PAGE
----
Or not.

Whether you’ve hired a pro or did most of the work yourself, you now know how complex even a simple site can be. With that come bugs. They’re unavoidable, have a tendency to reappear, and you’ll always need to stay on the lookout for them (see Step 11).

Best practice? Thorough testing of your company’s new Web site before going live.

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Forums: How To Receive a Great Web site Critique

Testing Your Site

Before you start telegraphing to the world that you’re online, be sure to test for the following:

Have you checked for spelling and grammar mistakes? Even the slickest, most professional site will look like amateur hour if you’ve ignored basic content editing. And don’t trust your spellchecker. It doesn’t know the difference between “their” and “there” and a lot more.

Are your pages and navigation consistent across the site (see Step 4)?

Do all of the links work, taking users where they expect to go?

Are all of your pages printable? Some Web users are still “old-school,” so building in a “Print This Page” function can be a crowd pleaser.

Staff and Customer Site Reviews

While you’ll always be able to make changes to your Web site after launch, it’s important to ask your employees to review it now, especially those sections related to their workflow. Then be sure they feel free to give honest feedback.

This also puts more pairs of eyes on the content to pick up typos, spelling or other text errors, as well as problems with images, video and audio content.

Then there are your customers. It’s hard to see your company and Web site exactly from your customers’ point of view, but give it a good try and you’ll get more traffic. We encourage you to put your site in front of peers to give you feedback. You can do that easily at StartupNation’s Web site Critique service.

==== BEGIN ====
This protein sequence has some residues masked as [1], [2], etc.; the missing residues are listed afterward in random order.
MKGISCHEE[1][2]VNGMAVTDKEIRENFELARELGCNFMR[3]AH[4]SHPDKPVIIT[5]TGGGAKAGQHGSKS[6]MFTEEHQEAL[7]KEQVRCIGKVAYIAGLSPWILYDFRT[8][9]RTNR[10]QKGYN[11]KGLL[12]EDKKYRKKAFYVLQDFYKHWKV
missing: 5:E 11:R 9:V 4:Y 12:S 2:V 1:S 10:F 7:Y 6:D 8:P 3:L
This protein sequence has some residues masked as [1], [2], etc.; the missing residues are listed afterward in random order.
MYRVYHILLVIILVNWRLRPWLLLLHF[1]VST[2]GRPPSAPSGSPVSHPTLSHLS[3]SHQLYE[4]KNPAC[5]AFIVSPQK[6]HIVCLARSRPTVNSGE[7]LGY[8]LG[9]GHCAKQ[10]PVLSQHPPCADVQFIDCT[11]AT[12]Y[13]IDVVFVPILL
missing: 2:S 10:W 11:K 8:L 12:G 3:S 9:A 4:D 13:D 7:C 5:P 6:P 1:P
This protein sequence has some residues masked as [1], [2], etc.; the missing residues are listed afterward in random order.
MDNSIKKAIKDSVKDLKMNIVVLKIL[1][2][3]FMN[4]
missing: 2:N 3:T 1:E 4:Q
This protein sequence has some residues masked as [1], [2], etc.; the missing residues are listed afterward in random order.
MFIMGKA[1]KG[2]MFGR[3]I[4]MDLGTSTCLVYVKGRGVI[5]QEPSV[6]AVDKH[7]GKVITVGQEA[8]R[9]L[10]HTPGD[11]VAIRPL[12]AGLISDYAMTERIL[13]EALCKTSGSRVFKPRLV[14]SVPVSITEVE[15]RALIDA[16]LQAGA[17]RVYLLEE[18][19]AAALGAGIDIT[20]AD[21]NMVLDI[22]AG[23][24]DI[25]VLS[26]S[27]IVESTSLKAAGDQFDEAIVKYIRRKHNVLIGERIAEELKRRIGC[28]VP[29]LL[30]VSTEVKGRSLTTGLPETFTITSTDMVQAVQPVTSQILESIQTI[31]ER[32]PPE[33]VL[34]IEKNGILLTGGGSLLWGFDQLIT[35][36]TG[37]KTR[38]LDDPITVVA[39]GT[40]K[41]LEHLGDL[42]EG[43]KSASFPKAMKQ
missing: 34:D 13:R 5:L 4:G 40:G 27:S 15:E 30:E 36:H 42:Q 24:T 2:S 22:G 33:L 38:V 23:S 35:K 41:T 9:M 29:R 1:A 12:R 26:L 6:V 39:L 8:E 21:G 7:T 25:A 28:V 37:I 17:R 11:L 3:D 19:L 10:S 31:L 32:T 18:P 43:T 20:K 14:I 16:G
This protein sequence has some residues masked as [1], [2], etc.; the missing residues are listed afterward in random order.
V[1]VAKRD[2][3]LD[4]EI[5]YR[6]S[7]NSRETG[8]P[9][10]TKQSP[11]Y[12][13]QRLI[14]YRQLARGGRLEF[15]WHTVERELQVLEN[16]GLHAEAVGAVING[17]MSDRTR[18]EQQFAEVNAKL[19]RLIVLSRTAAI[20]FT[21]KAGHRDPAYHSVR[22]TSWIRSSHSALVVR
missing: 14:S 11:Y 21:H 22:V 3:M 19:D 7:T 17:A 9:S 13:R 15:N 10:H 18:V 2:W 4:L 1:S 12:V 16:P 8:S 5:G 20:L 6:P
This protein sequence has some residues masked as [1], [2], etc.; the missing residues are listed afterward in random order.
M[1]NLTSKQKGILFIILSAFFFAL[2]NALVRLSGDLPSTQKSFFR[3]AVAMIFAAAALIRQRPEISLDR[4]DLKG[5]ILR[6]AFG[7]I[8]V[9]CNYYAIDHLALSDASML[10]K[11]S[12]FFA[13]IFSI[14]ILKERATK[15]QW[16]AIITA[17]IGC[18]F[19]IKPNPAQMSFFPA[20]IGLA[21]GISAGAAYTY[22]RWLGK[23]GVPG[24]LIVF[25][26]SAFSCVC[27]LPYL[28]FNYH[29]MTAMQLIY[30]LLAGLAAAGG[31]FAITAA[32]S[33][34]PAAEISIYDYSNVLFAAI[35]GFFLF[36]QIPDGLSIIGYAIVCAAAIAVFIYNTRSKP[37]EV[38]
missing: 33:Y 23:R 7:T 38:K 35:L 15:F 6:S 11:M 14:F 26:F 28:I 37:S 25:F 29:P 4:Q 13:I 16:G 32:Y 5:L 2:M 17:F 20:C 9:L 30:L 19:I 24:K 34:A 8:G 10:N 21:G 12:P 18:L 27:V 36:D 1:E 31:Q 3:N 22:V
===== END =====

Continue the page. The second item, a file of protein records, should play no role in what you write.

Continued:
Post your Web site for critique in StartupNation’s community section and get instant feedback from peer entrepreneurs.

Here are some questions to ask:

1. Do you understand, or have any questions about, the information on our site?

2. Does our Web site flow? In other words, does the information roll easily from one page to the next?

3. Is it easy to use and find your way around?

4. Did you lose patience trying to find what you needed, waiting for pages to load or links to work?

5. Do the pages print OK?

6. Are images, audio and video the right size?

7. Are our products or services clearly displayed?

8. Is our shopping cart easy to use? Do you trust it?

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9. Are all forms easy to understand, fill in and send?

10. Do you like how our Web site looks and works? If not, why?

If you have trouble getting volunteers to step forward, offer them a gift card, restaurant coupon, even discounts on your products. The important thing is to get potential users to review your business Web site.

Testing on Different Platforms and Browsers

Just because your Web site looks great and runs smoothly on your Windows Vista machine in Internet Explorer doesn’t mean it will look the same on Firefox, a Mac or other browsers or operating systems. So:

Be sure to test your site across all browsers, and keep up on new releases or upgrades after you go live.

Most of your customers will be using Windows XP, Vista or Macintosh OS X, so it’s essential that your site works on all platforms, or operating systems.